Berliner Philharmoniker 2

La mer – Three symphonic sketches
Éclairs sur l’Au-delà …

Berliner Philharmoniker
Sir Simon Rattle

Reviewed by: David Gutman

Reviewed: 6 September, 2004
Venue: Royal Albert Hall, London

For their second programme, Sir Simon Rattle and the Berlin Philharmonic (as we’re not supposed to call it) presented a typically astute pairing, unimaginable in the Karajan era though by no means more ‘advanced’ than the sort of fare offered by his successor. Claudio Abbado has himself been conducting La Mer lately – he brought it to the Proms with the Gustav Mahler Jugendorchester – and the score received a further injection of Mediterranean luminosity from Sir Simon. He did not follow the example of Abbado and Karajan in restoring the finale’s fanfares as present in Debussy’s 1905 score from bar 237 – always a surprise if you’re expecting them. Nor was there quite the sense of abandon I was expecting.

Instead a seemingly effortless, sometimes breathtaking transparency prevailed, mightily impressive on its own terms. Need Debussy’s sea be choppier? Some less than enthused Promenaders clearly thought so. The Berliners rarely played with the full weight of sonority that remains uniquely theirs; the fine detailing and absolute security was achieved at the expense of cumulative corporate thrust.

In the Messiaen, a work Rattle has performed in Birmingham and Philadelphia as well as Berlin, his approach is rather more positive, fervent and chunky. It might even be reckoned un-Gallic in its lack of insouciance. Which is not to say that the results are less than superb. The final major orchestral utterance by a composer in his eighties, these “lightning flashes from the beyond…” was initially greeted as a low-key pendant to his oeuvre. And as with Sir Michael Tippett’s The Rose Lake, the frankly sectional, simplified construction will not be to all tastes.

Clocking in at just over an hour, Sylvain Cambreling for one takes 76 minutes (Hänssler), Sir Simon’s bold and visceral interpretation posits a new kind of ‘selective’ orchestral showpiece. Take the majestic opening panel for woodwind and brass, ‘Apparition du Christ glorieux’, a chorale plainly designed to ease the listener away from the hustle and bustle of modern living and into a hieratic, contemplative world. For Rattle this did not preclude a sense of onward progression from one phrase to the next, the intertwining voices of the brass still solemn but no longer static. Alas, as its music died away, one could hear the inescapably earthly noises-off that more than ever bedevil the Proms.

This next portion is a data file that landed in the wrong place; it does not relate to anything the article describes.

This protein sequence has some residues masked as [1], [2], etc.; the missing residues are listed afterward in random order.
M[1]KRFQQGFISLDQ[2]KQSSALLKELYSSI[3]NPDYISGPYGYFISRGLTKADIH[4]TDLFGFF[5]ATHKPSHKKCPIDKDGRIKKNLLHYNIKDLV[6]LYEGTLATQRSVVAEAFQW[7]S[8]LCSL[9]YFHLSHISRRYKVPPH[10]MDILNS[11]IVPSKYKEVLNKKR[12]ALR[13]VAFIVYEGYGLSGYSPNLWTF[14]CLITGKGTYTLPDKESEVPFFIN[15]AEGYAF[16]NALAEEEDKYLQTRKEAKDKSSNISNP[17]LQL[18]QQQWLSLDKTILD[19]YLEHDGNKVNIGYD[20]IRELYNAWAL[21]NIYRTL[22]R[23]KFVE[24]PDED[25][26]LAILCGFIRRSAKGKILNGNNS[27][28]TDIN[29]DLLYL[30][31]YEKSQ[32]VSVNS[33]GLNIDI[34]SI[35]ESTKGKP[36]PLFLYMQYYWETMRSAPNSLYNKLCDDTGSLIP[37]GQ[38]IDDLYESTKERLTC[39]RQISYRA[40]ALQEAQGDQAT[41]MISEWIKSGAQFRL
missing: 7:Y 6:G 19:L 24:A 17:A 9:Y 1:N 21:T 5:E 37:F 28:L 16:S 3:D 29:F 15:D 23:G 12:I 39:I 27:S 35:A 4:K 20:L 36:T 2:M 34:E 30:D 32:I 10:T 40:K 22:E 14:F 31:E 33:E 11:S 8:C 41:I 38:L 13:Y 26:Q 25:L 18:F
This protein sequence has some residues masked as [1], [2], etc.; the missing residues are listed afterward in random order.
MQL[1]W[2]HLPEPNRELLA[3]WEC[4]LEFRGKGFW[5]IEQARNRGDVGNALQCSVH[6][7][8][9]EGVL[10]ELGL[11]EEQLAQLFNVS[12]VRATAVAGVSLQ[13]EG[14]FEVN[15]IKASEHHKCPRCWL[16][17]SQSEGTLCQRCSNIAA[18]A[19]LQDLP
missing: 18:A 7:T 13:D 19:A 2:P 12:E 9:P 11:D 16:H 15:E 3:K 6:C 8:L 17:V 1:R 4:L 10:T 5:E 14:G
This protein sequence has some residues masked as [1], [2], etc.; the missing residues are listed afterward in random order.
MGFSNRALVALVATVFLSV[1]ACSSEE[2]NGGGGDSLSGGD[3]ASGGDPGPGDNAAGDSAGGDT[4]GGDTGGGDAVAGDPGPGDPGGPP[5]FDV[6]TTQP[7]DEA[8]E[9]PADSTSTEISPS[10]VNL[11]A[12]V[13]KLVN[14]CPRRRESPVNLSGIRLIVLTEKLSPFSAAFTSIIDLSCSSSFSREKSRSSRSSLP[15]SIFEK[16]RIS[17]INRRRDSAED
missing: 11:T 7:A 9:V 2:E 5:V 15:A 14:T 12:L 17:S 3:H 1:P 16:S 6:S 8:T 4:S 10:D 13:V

The rapturous fifth movement, ‘Demeurer dans l’amour’, was bigger, more expressive than I have heard it, with the main idea liberated from the generalised string texture. The Berliners’ string playing was quite simply gorgeous, even at stratospheric heights way above the stave. There was – I think – meant to be some humour too, as in the antic exuberance of the song of the lyrebird (of Canberra) in the bizarrely literal third section, ‘L’oiseau-lyre et la Ville-Fiancée’. From our privileged position in a stalls seat, it was possible for my companion to ‘see’ the curious, Disneyesque halo around the ecstatic finale, ‘Le Christ, lumière du Paradis’: three triangles insistently tinkling for the duration, only one being mentioned in the booklet notes. In this last return to the world of L’Ascension, Messiaen calls for intensity of expression and infinite calm. And with this conductor in this repertoire there was certainly more than enough of the former.

Despite its ultra-discriminating use of an orchestra of 128 players, Éclairs sur l’Au-delà … is a piece that came off very well in the Albert Hall, effectively penetrating the void even when just a few instruments were playing, a tribute also to the power of its executants. Even the mood-shattering applause at the close came after a decent interval. The maestro seemed gratified by that, less Andy Pandy than grizzled gibbon in the tropical heat. It may have been the orchestra members who were most anxious to leave what must have been an exceedingly hot stage. Though stuffed with luminaries, the hall was not quite as full as advertised and of course not everyone stayed the course. The lighting must have deterred a few aesthetes, palsied blue for the Debussy and scrofulous pink for the second half. I dread to think what Messiaen, given his synaesthesia, would have thought of it all!

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